In the 21st century, only a small percentage of our citizens are employed in agriculture or farm-related businesses. Most of us don’t see farming happening from day to day, and we need to travel a bit to get the flavor (and the smell) of these things firsthand.
There is a seasonal rhythm for growing food that farmers ignore at their peril. They must also do things in the right order. There is a window of opportunity for plowing, planting, weeding and watering, and finally comes the harvest (hurry before the frost gets it). The prophet Hosea lived in an agrarian society and used images he knew well to teach believers about life: “Sow righteousness for yourselves, reap the fruit of unfailing love, and break up your unplowed ground; for it is time to seek the Lord, until he comes and showers his righteousness on you” (Hosea 10:12).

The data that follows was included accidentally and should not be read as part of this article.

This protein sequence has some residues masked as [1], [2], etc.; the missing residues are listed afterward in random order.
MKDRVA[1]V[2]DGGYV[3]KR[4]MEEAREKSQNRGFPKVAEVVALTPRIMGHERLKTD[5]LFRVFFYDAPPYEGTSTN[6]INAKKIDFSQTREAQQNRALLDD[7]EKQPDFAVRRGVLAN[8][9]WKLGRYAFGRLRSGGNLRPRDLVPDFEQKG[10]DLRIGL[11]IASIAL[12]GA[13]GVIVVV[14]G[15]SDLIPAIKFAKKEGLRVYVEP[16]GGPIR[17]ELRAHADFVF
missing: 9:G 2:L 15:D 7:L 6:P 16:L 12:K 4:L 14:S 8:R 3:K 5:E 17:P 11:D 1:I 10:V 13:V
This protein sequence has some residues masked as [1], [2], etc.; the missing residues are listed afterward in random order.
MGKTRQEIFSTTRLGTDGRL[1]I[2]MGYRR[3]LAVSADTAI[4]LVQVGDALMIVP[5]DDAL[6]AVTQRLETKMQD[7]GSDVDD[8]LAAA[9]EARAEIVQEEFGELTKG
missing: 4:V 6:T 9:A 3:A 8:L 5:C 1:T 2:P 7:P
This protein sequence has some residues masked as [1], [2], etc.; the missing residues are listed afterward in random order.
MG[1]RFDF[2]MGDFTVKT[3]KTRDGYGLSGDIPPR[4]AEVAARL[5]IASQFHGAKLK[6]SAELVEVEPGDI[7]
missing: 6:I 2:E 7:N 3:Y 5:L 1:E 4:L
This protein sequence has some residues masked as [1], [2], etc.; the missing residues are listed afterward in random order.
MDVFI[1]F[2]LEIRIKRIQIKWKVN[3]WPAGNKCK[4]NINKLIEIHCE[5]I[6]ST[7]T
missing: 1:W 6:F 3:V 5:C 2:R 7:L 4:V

Even city people can live like farmers. Hosea’s encouragement is that we do the right things, even when they’re hard and even when there seems to be no reward, in confident anticipation that the harvest will come later. Repenting of our sins, telling the truth, helping other people, and keeping our promises sometimes have a delayed payoff. In an age of instant gratification, we need to teach our children and grandchildren to be patient, to sacrifice now, to learn discipline, and to look forward to the Lord’s showers of blessings later.
There will be a harvest if we do the plowing and planting first.